We can obtain additional insights into the dynamic behavior of the system by examining Fig. 6, which shows the number of NPs within a certain outlet region as a function of time as measured from the simulations. In order to study the effect of the configuration of microchannels, we used the same initial number of NPs (N=1100) at the reservoirs for three different configurations of the same width (W=220 LB unit) in the microchannels. The initial density of NPs in the top box (22μm×5μm) is 1013N/m2. In addition, each NP is loaded with drug, which is sufficient for drug delivery to the retina. For all cases, the number of NPs within a certain outlet region is initially zero, then the numbers increase and approach a constant value. One important thing is that most drugs should stay inside the NPs in this time period. In order to evaluate the potential release rate of NPs, the NPs were prepared with nanoprecipitation from dimethyl sulfoxide (DMSO), which is so-called Rh-6G-loaded PLA NPs [16]. A concentration of Rh values ranging from 7% to 9% of total Rh released is usually obtained from the NPs for up to and after 36 days [16], and similar results were obtained in our simulation time period.

As can been seen from Fig. 6, the transport rates (slopes of lines) of NPs are approximately the same for meshed and straight microchannels. The transport rate of the tournament microchannel is smaller than those of the meshed and straight microchannels, which is better for ocular drug delivery. Another important point, the maximum number of NPs within a certain outlet region for the straight microchannel is larger than those of the meshed and tournament microchannels. More important, the duration of the constant delivery rate for the tournament microchannel is longer than the other two cases. Thus, we chose tournament microchannel as an optimum configuration for ocular drug delivery.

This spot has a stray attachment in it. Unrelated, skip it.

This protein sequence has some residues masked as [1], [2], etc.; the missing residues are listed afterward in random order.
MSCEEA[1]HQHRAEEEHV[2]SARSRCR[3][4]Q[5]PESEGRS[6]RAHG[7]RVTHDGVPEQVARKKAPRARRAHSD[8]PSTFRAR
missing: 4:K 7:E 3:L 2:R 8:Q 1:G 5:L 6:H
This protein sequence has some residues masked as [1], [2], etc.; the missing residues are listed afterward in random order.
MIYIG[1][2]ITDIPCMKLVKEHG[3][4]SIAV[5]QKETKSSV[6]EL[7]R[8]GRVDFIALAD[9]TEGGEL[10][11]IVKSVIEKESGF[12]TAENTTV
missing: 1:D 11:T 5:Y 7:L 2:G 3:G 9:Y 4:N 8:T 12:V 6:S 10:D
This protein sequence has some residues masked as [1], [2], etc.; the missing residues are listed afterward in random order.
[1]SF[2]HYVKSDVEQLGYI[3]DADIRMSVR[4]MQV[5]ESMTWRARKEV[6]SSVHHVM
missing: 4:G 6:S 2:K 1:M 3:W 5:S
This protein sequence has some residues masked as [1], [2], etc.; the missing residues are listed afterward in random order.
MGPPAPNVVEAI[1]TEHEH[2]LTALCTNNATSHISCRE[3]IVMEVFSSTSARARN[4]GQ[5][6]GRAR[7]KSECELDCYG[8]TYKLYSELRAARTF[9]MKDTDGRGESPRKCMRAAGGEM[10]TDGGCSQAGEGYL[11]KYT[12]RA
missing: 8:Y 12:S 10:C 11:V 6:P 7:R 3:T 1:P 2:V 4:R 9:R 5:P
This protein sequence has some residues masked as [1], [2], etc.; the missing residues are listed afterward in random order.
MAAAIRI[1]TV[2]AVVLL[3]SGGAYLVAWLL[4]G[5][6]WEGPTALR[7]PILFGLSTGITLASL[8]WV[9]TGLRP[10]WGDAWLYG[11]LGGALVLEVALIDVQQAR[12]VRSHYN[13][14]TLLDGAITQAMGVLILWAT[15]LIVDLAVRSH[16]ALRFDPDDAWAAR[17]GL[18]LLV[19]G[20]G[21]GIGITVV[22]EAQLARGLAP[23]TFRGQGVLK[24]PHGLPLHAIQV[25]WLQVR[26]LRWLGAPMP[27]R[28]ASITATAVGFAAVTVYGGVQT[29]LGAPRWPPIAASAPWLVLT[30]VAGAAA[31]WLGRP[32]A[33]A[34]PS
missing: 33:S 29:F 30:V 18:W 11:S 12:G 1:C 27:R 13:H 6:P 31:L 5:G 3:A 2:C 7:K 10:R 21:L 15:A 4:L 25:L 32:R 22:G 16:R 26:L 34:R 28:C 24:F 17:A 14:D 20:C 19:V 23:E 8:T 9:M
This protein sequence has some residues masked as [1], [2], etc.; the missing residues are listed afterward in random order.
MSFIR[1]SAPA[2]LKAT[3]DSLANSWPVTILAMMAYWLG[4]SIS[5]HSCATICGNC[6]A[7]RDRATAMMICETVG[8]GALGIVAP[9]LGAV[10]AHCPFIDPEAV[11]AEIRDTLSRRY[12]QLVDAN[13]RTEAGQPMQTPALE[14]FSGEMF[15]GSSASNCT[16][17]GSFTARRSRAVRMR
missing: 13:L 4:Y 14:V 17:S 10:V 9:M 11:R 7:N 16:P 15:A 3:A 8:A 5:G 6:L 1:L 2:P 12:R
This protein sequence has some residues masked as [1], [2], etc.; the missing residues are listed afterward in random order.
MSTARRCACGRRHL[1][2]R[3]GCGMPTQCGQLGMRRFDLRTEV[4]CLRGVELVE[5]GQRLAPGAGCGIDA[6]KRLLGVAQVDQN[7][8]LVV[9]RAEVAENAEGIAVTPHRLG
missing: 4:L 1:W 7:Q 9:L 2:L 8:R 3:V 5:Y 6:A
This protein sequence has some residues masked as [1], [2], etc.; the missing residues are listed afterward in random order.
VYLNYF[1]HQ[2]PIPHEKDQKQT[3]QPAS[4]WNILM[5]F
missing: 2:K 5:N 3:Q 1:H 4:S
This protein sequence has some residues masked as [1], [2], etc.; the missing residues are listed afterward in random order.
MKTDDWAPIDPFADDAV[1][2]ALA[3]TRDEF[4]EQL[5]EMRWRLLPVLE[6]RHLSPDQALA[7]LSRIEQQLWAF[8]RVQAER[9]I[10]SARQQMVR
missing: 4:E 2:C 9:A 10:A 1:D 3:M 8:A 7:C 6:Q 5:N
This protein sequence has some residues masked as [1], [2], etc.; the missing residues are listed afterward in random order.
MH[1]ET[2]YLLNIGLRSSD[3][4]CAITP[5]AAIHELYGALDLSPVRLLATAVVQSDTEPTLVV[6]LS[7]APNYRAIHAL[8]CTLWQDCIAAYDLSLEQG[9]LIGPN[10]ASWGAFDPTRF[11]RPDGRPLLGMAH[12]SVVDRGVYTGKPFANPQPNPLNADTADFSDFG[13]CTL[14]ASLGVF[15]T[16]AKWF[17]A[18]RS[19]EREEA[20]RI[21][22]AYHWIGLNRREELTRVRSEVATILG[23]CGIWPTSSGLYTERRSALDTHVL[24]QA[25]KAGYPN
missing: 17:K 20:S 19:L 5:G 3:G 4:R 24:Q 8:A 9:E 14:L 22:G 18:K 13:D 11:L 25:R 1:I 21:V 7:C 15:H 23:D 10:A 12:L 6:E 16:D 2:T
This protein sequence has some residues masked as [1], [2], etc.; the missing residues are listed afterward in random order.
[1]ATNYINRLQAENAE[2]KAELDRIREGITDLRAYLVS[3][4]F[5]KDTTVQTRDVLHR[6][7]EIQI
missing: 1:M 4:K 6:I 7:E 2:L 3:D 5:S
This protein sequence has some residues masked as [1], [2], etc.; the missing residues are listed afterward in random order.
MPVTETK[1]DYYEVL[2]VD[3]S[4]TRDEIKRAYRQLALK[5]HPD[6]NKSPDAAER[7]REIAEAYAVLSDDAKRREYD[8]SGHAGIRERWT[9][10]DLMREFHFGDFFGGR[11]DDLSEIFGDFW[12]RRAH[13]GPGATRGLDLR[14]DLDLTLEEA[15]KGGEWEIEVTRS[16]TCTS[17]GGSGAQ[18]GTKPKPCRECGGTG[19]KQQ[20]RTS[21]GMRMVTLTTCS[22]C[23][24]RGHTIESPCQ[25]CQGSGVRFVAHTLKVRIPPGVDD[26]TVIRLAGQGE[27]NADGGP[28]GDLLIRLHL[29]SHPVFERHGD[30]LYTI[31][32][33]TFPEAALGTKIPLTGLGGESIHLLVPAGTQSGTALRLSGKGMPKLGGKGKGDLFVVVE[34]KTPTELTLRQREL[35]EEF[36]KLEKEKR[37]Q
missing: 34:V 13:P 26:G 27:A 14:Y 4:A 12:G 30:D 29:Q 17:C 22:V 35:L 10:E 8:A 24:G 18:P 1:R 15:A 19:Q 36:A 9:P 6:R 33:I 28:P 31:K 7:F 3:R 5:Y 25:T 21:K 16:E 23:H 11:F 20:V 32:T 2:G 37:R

Size of NPs.

The size of NPs is very important for ocular tissue distribution. Sakurai et al. [14] studied the kinetics of fluorescein NPs with different sizes following intravitreal injection in rabbits. Here, we show how the size of NPs affects the maximum number of NPs within a certain outlet region and the transportation time of drug particles. In Sec. 3.1, we showed that only the tournament configuration could provide constant delivery rate for a longer time as compared to straight and mesh configurations, and that it works well for ocular drug delivery. Thus, we chose tournament configuration as an optimum configuration to investigate how the size of NPs affects the maximum number of NPs within a certain outlet region and transportation time of drug particles. In the studies below, we set the pressure gradient of fluid flow P=-5.5×10-6 and the initial number of NPs N=275 for 0.03, 0.1, and 0.48 (related to 30 nm, 100 nm, and 480 nm) different radiuses of NPs with Dp=1.06×10-5, Dp=3.18×10-6, and Dp=6.63×10-7 diffusion coefficients, respectively. We also fixed the rest of the properties of fluid and NPs. The plot in Fig. 7 shows the maximum number of NPs within a certain outlet region and transportation time of drug particles as a function of the size of NPs. The error bars represent simulation data averaged over three independent runs with different random initial NP positions. As can be seen in Fig. 7(a), the maximum number of NPs within a certain outlet region is indeed smaller than that for larger sized NPs. For the lowest value of Rp, drag force is smallest, and the maximum number of NPs within a certain outlet region is larger. For higher values of Rp, the drag force is larger, and the maximum number of NPs within a certain outlet region is smaller. Figure 7(b) shows the transportation time of drug particles in the tournament configuration for different sizes of NPs. Interestingly, varying the size of NPs, Rp, does not affect the transportation time of drug particles. This is because the transportation time of drug particles mostly depends on the convection of the fluid flow, and the drag force does not make a significant impact.

Pressure Gradient.